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The GPS is not the territory

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Re: The GPS is not the territory

Postby SSSdave » Sat Oct 24, 2009 2:23 pm

Thanks Shawn,

Was pretty sure that was the group gdurkee was referring to. Had not seen the followup info in any news reports so was wondering what that had been about. An earlier news report said that they did not have required wilderness permits that caused the rescue effort to be too broadly scattered. Rather obvious they made some poor decisions. Anyone with Sierra topo map experience would not have attempted a route down Roaring River. Obviously that was the shortest route to the valley as the crow flies but there was a good reason no one has blasted a trail down through the steep zone. Generally foolish to descend unknown narrow granite gorges because glaciation often leaves bedrock with steep cliff-like steps and inner river gorges erode steep walled narrow sections.



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Re: The GPS is not the territory

Postby Shawn » Sat Oct 24, 2009 4:47 pm

Even though the blundering on their part is rather obvious, I almost wonder if they used a 100k map instead of a 7.5 view. The 7.5 map makes it r-e-a-l-l-y obvious their chosen route would be terribly wrong, while a 100k dilutes the view to an inexperienced map reader.

Either way, glad they made it out okay, thanks to a strong and speedy NPS rescue effort.
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Re: The GPS is not the territory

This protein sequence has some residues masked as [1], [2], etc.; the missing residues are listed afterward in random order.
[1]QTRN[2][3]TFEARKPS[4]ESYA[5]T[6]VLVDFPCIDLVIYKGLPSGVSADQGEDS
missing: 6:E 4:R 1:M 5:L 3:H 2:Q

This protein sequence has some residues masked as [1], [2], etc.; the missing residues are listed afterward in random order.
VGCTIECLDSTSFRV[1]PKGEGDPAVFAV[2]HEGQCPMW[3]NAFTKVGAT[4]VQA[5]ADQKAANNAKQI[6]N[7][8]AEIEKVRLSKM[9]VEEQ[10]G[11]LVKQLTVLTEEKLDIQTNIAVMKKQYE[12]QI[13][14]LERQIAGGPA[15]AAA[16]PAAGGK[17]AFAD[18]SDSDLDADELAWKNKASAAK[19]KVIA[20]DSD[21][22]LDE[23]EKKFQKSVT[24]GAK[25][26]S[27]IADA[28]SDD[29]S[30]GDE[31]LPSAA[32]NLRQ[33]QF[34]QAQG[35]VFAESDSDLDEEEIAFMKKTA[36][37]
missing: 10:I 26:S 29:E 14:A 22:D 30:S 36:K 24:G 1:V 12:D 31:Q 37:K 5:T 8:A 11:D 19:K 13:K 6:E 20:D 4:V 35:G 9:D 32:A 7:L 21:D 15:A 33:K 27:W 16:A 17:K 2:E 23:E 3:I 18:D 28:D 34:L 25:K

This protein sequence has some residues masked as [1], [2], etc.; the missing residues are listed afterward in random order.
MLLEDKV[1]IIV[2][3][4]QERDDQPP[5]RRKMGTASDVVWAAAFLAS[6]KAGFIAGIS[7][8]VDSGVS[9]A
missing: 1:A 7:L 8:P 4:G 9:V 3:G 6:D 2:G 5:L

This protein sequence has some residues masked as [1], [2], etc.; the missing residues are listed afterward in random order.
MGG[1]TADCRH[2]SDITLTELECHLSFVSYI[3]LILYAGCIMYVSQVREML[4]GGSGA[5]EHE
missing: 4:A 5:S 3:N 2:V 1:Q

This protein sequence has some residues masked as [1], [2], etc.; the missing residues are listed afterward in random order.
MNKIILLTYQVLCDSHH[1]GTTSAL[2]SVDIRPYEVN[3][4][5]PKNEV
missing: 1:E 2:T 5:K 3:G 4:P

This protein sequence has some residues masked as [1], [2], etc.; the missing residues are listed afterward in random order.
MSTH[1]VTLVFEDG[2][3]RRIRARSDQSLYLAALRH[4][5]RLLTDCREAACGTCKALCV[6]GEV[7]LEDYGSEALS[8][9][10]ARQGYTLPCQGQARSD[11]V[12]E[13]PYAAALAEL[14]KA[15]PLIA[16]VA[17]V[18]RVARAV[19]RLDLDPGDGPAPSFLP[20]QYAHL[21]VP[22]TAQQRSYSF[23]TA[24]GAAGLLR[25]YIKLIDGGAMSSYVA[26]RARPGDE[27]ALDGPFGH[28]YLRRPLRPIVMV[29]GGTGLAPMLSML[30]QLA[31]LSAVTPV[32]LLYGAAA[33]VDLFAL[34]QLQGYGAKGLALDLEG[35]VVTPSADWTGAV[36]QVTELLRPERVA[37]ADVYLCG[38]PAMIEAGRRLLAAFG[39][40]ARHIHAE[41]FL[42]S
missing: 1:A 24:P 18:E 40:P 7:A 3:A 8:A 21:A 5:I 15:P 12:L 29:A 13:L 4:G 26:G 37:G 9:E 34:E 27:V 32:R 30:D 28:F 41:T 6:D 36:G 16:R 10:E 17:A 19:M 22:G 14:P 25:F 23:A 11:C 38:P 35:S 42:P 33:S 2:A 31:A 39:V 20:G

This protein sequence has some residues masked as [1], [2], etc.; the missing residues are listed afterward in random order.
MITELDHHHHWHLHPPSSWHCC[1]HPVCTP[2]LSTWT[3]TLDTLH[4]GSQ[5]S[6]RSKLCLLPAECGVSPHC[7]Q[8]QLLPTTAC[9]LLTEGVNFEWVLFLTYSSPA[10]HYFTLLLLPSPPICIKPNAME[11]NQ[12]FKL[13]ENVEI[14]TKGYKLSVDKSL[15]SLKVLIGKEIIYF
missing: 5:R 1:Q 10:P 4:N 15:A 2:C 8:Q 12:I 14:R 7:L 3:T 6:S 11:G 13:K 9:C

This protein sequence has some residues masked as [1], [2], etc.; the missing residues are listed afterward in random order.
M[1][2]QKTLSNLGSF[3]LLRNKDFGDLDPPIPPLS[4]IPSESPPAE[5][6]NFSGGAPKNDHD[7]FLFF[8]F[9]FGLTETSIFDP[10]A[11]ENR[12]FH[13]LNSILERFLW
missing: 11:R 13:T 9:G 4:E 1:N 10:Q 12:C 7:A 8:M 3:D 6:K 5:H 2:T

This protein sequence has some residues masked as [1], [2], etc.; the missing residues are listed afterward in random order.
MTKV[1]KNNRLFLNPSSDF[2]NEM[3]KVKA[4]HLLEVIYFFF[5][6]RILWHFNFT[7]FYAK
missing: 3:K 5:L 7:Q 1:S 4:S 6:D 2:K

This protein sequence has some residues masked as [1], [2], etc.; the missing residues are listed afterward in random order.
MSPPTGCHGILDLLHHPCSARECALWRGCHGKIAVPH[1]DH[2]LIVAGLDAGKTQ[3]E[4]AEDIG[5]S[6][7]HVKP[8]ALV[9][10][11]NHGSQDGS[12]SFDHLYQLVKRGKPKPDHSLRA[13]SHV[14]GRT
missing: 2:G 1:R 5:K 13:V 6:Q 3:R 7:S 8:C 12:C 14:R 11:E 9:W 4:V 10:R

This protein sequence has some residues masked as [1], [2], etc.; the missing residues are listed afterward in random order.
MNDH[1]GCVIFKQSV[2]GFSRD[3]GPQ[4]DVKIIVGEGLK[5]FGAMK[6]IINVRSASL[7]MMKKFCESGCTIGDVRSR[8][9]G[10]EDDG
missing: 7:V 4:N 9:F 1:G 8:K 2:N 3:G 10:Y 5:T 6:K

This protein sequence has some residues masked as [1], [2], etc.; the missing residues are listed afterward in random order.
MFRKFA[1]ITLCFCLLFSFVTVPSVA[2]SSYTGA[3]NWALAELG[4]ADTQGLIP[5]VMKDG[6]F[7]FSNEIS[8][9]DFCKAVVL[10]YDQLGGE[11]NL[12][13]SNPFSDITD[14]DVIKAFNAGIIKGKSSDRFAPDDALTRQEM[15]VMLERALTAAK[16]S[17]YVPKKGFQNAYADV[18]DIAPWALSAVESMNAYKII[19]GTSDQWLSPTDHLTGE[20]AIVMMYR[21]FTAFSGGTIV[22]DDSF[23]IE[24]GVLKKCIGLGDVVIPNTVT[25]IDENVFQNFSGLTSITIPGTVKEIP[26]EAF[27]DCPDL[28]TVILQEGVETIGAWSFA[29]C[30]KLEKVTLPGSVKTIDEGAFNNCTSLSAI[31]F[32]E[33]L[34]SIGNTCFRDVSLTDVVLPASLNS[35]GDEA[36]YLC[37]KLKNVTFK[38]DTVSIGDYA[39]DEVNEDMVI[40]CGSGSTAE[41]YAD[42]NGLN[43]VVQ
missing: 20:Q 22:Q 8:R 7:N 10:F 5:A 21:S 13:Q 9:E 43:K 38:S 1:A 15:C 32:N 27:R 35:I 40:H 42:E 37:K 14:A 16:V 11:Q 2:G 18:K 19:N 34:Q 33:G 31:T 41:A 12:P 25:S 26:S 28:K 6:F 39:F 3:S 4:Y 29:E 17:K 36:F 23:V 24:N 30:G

Postby giantbrookie » Sat Oct 24, 2009 4:57 pm

rlown wrote:I'm hoping this isn't going to be another one of those threads on technology vs. just plain stupid. Let's face it, some aren't meant to be up there. They get at least 1 point for stupid by trying to throw a pack across a stream. There's nothing wrong with a GPS if intelligently used.

My reply was not intended to bash technology, given that advances in technology such as GPS are a key part of the research that I and many geoscientists do. The bottom line is that GPS gives you position, but a user needs to have the ability to read a topo map if they are to use the x-y position to safely navigate from point A to point B off trail. Fools such as those that were stuck in this story will get stuck in any era, but the concern among many, including me, is that existence of technology makes people think they can do things that they really shouldn't do. This is similar to giving non-swimming children flotation devices in various bodies of water. Kids end up going where they shouldn't (ie paddling into water that is over their head, should they lose hold of their flotation device) and get into trouble, so water safety professionals strongly discourage this. This is one of the first things one is taught as a lifeguard (I was a lifeguard and swim instructor many years ago). Of course this is no different than other backcountry safety issues, such as that involving folks that believe that "paint by numbers" climbing routes can substitute for climber's judgment and intelligent route finding.

GPS can certainly enhance one's navigational capabilities, but one needs to have basic map reading skills first, and must have topo map reading skills if one is to go off trail with one. I can think of plenty of times when a GPS would be helpful to me (were I to actually use one, which I don't for recreation), when navigating off trail in heavily wooded areas with poor lines of sight. I strongly believe in GPS for reproducible locations of geologic samples--I encourage all of my graduate students to use it.
Since my fishing (etc.) website is still down, you can be distracted by geology stuff at: http://www.fresnostate.edu/csm/ees/facu ... ayshi.html
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Re: The GPS is not the territory

Postby gdurkee » Mon Oct 26, 2009 6:59 pm

Glad that got into the public domain on Morning Reports. Paranoid that I am (in this only slightly post-Bush NPS) I don't want to give out information that is not yet public. The other cool thing (and maybe a first) is that these guys GPS'd their entire route, so we could look at exactly where they were -- literally every 20 seconds or so; decision points etc. You want to yell: "No, Aragorn, son of Arathorn, not the Paths of the Dead. Turn back!"